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  ISSN 0022-0949 ISBN Médium  
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  Numéro d'Appel MARBEC @ isabelle.vidal-ayouba @ collection 601  
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Auteur (up) Lamarre, S.G.; Ditlecadet, D.; McKenzie, D.J.; Bonnaud, L.; Driedzic, W.R. url  doi
openurl 
  Titre Mechanisms of protein degradation in mantle muscle and proposed gill remodeling in starved Sepia officinalis Type Article scientifique
  Année 2012 Publication Revue Abrégée Am. J. Physiol.-Regul. Integr. Comp. Physiol.  
  Volume 303 Numéro 4 Pages R427-R437  
  Mots-Clés Rna; cathepsin; cephalopod; cephalopods; gadus-morhua l; growth; metabolic enzymes; metabolism; octopus-vulgaris; polyubiquitin; proteasome; rainbow-trout; skeletal-muscle; squid; starvation; triglyceride; trout oncorhynchus-mykiss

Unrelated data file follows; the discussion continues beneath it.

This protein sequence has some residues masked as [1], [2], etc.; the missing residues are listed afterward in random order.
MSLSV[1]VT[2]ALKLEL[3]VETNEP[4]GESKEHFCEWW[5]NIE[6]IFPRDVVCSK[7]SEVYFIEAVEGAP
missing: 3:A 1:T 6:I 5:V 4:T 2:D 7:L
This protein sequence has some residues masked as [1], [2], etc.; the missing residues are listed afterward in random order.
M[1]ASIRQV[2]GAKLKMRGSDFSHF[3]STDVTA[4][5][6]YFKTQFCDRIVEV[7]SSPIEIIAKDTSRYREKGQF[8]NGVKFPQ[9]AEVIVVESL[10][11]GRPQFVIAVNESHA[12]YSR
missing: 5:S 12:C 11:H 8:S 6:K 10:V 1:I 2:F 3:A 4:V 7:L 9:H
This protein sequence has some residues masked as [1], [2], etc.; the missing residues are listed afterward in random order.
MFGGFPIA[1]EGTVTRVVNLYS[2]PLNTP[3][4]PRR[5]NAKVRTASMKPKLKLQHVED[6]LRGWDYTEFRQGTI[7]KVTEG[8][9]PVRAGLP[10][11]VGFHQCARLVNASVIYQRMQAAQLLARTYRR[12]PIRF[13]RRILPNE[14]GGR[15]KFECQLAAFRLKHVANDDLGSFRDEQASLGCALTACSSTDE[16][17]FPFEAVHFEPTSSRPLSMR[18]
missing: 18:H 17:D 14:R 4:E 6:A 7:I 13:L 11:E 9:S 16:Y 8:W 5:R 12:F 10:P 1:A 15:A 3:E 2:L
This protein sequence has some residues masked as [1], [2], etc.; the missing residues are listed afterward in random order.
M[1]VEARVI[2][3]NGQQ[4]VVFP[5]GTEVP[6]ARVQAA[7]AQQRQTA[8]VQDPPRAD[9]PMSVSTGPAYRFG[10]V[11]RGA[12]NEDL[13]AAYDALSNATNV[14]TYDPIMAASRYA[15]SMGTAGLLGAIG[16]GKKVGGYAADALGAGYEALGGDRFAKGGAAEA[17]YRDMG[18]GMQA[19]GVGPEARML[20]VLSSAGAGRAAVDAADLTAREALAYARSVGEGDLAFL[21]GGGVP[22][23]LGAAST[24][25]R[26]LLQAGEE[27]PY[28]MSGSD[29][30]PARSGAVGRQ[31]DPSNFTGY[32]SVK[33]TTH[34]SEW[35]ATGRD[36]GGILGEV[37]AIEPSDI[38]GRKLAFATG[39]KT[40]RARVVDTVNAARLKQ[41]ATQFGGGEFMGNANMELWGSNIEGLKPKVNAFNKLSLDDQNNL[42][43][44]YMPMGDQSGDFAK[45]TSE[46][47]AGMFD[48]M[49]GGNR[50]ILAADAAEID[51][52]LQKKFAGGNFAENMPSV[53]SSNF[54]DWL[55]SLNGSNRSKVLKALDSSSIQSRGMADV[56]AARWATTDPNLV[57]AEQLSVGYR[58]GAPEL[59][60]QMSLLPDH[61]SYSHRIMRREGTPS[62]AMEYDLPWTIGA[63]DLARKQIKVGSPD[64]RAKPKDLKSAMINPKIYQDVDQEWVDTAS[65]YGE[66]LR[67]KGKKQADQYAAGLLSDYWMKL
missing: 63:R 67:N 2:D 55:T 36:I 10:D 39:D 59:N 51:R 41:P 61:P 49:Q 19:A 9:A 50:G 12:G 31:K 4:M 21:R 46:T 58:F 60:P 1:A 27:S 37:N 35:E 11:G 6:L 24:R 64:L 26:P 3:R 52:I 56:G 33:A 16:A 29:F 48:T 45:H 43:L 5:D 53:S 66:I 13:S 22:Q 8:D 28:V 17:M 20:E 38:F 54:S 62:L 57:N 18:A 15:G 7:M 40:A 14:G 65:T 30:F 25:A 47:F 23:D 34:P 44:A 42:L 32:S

Résumé Lamarre SG, Ditlecadet D, McKenzie DJ, Bonnaud L, Driedzic WR. Mechanisms of protein degradation in mantle muscle and proposed gill remodeling in starved Sepia officinalis. Am J Physiol Regul Integr Comp Physiol 303: R427-R437, 2012. First published May 30, 2012; doi:10.1152/ajpregu.00077.2012.-Cephalopods have relatively high rates of protein synthesis compared to rates of protein degradation, along with minimal carbohydrate and lipid reserves. During food deprivation on board protein is catabolized as a metabolic fuel. The aim of the current study was to assess whether biochemical indices of protein synthesis and proteolytic mechanisms were altered in cuttlefish, Sepia officinalis, starved for 7 days. In mantle muscle, food deprivation is associated with a decrease in protein synthesis, as indicated by a decrease in the total RNA level and dephosphorylation of key signaling molecules, such as the eukaryote binding protein, 4E-BP1 (regulator of translation) and Akt. The ubiquitination-proteasome system (UPS) is activated as shown by an increase in the levels of proteasome beta-subunit mRNA, polyubiquitinated protein, and polyubiquitin mRNA. As well, cathepsin activity levels are increased, suggesting increased proteolysis through the lysosomal pathway. Together, these mechanisms could supply amino acids as metabolic fuels. In gill, the situation is quite different. It appears that during the first stages of starvation, both protein synthesis and protein degradation are enhanced in gill. This is based upon increased phosphorylation of 4E-BP1 and enhanced levels of UPS indicators, especially 20S proteasome activity and polyubiquitin mRNA. It is proposed that an increased protein turnover is related to gill remodeling perhaps to retain essential hemolymph-borne compounds.